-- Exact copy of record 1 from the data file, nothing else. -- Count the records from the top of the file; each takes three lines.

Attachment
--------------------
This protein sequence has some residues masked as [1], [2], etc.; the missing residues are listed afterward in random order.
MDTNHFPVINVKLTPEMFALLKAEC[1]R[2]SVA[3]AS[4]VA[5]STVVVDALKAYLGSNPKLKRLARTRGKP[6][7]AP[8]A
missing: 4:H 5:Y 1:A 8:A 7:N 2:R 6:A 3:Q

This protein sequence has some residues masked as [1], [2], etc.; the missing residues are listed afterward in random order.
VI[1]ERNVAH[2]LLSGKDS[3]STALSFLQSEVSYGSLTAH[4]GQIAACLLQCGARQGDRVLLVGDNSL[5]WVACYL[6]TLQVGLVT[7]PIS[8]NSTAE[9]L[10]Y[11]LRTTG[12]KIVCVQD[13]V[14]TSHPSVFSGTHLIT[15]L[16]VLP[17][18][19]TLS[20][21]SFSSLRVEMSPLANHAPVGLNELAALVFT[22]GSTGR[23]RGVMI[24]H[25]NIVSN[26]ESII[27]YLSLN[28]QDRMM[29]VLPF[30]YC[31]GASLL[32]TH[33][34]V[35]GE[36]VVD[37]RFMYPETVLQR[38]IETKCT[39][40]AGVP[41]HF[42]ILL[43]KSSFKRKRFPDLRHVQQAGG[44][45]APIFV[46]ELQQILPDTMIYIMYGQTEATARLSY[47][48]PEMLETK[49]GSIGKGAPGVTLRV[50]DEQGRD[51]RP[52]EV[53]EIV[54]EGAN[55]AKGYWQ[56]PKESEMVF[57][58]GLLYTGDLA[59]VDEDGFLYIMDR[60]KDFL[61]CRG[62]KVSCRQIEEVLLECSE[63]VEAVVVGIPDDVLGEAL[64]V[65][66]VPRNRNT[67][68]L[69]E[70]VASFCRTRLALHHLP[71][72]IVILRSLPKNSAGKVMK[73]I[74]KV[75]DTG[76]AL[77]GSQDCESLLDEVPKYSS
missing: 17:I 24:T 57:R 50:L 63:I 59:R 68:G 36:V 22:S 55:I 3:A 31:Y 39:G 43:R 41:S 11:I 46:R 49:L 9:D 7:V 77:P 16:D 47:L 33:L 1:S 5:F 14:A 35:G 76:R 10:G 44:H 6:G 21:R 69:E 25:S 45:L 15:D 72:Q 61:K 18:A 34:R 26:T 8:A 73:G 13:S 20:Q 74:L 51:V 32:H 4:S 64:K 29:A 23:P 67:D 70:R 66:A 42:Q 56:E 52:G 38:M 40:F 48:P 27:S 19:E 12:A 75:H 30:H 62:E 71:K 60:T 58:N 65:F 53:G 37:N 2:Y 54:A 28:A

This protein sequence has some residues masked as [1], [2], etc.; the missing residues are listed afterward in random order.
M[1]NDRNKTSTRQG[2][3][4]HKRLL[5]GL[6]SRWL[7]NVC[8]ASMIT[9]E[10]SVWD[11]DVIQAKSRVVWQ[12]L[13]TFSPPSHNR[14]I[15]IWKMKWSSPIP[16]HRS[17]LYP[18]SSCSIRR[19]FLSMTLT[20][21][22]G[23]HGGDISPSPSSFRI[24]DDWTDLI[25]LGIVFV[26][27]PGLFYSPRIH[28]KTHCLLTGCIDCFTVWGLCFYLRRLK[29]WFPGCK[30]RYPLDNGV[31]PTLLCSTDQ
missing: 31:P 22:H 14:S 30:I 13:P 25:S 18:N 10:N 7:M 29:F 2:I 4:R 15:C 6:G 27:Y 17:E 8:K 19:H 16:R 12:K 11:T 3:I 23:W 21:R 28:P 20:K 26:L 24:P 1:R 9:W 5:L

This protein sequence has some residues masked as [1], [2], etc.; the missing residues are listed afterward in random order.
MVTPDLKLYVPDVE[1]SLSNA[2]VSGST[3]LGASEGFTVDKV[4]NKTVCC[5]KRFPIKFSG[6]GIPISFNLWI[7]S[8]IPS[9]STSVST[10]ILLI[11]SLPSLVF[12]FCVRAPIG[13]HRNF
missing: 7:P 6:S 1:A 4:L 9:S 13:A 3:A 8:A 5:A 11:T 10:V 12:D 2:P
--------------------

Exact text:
This protein sequence has some residues masked as [1], [2], etc.; the missing residues are listed afterward in random order.
MDTNHFPVINVKLTPEMFALLKAEC[1]R[2]SVA[3]AS[4]VA[5]STVVVDALKAYLGSNPKLKRLARTRGKP[6][7]AP[8]A
missing: 4:H 5:Y 1:A 8:A 7:N 2:R 6:A 3:Q